Croatian checkerboard

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Escutcheon in the Seal of the Kingdom of Croatia

Croatian checkerboard or chequy (Croatian: šahovnica [ʃaxǒːʋnit͡sa])[1] is the national symbol of Croatia and Croats,[2] it covers the main shield of Croatian coat of arms above which is the crown with five smaller shields. Squares are always arranged correctly and they are red and white.[3] It is considered to be one of the oldest national symbols in Europe.[4][5]

Name[edit]

Croatian checkerboard or chequy and sometimes known as Croatian chessboard is translated from Croatian šahovnica (from šah, "chess"). Kockovlje and kockice (both from kocka, "cube") are often referred to Croatian checkerboard which is incorrect because checkerboard is made from geometric shapes and not from 3D geometric objects.

History[edit]

Origin[edit]

There is a legend probably from the 10th century, telling how Croatian king Držislav (named King Solomon), captured by the Venetian, played a chess match in which his opponent was Ducar II Orseolo. He got all three parties and thus gained freedom, and in some versions, power over the Dalmatian cities. Then he put the chessboard in his coat of arms.[6][7][8]

Use in coat of arms[edit]

Fragment from the church of St. John of Nimfa

One of the oldest coats of arms of the Croatian kingdom from 1495 is located in the Austrian town of Innsbruck and is located on the front of the temple hall of Herzog-Friedrichstrasse 35. It is assumed that the creation of the Croatian coat of arms was stimulated by the emperor Maximilian I. from whose time it originated the coat of arms of Innsbruck, but also some other coats of arms, preserved in today's Germany and Austria.[9][10][11][12][13][14][15] It is also assumed that the number of preserved Croatian shielded coat of arms from the time of the Habsburg ruler should be thanked to the fact that the peace in Požun from November 7, 1491 gave him and his house the inheritance of the Hungarian-Croat throne in case Jagelovic's ruling house would not have legitimate male offspring, But also the stipulation that Maximilian I could keep the title of the Hungarian (and Croatian) king. For this reason, it would not be strange that he had just spurred the emergence of a Croatian chess coat, if it did not exist before. The Habsburgs, however, became Hungarian-Croatian kings only a few decades later, so it is more likely that the then rulers Jagelovići were to commemorate the use of that coat-of-arms.

In some quotations it is mentioned that the white color indicates White Croatia and Red Croatia. There is also a belief in the meaning of the color of the first field in the coat of arms, according to which the first white field is the independence of Croatia, and the first red field is its subordinate position, but this belief of the newer date does not have any confirmation in the earlier surrender. What would mean that Croatia today is in a subordinate position that is far from the truth.[16][17][18]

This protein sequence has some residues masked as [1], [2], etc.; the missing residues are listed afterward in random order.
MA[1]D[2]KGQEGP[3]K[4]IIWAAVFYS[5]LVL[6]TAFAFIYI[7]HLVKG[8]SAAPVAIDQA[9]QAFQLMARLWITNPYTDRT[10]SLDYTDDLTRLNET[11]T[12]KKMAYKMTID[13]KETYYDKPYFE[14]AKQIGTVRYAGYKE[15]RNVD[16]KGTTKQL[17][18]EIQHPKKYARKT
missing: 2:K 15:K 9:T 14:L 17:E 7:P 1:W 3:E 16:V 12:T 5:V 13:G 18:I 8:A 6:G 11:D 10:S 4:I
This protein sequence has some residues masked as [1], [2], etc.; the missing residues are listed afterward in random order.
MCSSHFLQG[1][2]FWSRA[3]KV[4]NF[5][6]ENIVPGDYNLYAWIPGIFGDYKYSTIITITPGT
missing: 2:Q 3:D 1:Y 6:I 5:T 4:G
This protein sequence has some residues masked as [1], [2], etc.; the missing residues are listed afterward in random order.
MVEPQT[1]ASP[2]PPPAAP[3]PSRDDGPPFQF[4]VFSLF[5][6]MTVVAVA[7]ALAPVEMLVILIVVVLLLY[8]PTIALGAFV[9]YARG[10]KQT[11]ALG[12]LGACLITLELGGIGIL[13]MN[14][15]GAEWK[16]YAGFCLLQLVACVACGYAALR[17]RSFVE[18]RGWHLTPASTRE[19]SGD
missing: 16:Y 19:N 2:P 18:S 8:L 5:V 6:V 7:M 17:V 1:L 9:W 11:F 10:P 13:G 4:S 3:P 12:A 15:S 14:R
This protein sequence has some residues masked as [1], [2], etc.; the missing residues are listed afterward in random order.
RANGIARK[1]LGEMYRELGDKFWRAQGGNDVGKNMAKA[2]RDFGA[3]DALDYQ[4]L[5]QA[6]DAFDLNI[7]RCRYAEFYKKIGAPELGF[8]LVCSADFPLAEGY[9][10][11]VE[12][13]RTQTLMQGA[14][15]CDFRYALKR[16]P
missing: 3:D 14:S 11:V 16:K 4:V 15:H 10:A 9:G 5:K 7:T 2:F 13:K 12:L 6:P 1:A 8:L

Other uses[edit]

Typical red-white checkerboard is widely used on airports because of its recognizability and visibility. Checkerboard is used on roofs, water towers and other buildings around the airports.[19][20] However, the use is not directly connected to national symbol of Croatia and Croats. Croatian Air Force MiG-21 UMD is painted in red-white Croatian checkerboard. Jerseys in sport events that use Croatian checkerboard are widely used by Croatian sport fans. Croatian checkerboard can be seen on various objects as a decoration.

Gallery[edit]

See also[edit]

References[edit]

  1. ^ "šahovnica - Hrvatski jezični portal - Znanje". Retrieved 20 July 2017.
  2. ^ "GRBOVI I DRESOVI EURA Kako je šahovnica postala simbol Hrvatske". Retrieved 20 July 2017.
  3. ^ "Je li šahovnica hrvatski grb? - Portal Hrvatskoga kulturnog vijeća". Retrieved 20 July 2017.
  4. ^ "Postoje dokazi da Hrvati nisu Slaveni, već jedini narod koji je svoje korijene sačuvao 6500 godina". Retrieved 20 July 2017.
  5. ^ "Je li šahovnica hrvatski grb? - Portal Hrvatskoga kulturnog vijeća". Retrieved 20 July 2017.
  6. ^ "Legenda o nastanku hrvatskog grba - mojapovijest.com". Retrieved 20 July 2017.
  7. ^ "Hrvatska šahovnica - povijest i njegovo značenje". Retrieved 20 July 2017.
  8. ^ "Legende o hrvatskom grbu - Povijest.hr". Retrieved 20 July 2017.
  9. ^ "HERALDIČARI I POVIJESNA ZNANOST NE MOGU SE NAČUDITI OPTUŽBAMA DA JE PRVO BIJELO POLJE ZLOČINAČKO Je li hrvatski grb iz 1495. - USTAŠKI?!". Retrieved 20 July 2017.
  10. ^ "KAKO SRUŠITI CRKVU SV. MARKA NA GORNJEM GRADU?". Retrieved 20 July 2017.
  11. ^ "O hrvatskim simbolima - OoCities". Retrieved 20 July 2017.
  12. ^ "Prilog povijesti državnog grba Hrvatske i njegov najstariji prikaz u Innsbrucku". Retrieved 20 July 2017.
  13. ^ "Elementi hrvatske kulture za Ukrajince - Croatian History". Retrieved 20 July 2017.
  14. ^ "Knjižnice grada Zagreba - Hrvatski nacionalni simboli". Retrieved 20 July 2017.
  15. ^ "Croatian coat of arms till 1600 - Croatian History". Retrieved 20 July 2017.
  16. ^ "Flags Symbolizing Hatred - Journey East". Retrieved 20 July 2017.
  17. ^ "THE STORY BEHIND THE CHECKERS (AND A FEW LINES ON EMBLEMS AS WELL)". Retrieved 20 July 2017.
  18. ^ "Hrvatska šahovnica - povijest i njegovo značenje". Retrieved 20 July 2017.
  19. ^ "Why do many airports have red and white checkered structures?". Retrieved 20 July 2017.
  20. ^ "Why is everything in Airports painted with red and white checks?". Retrieved 20 July 2017.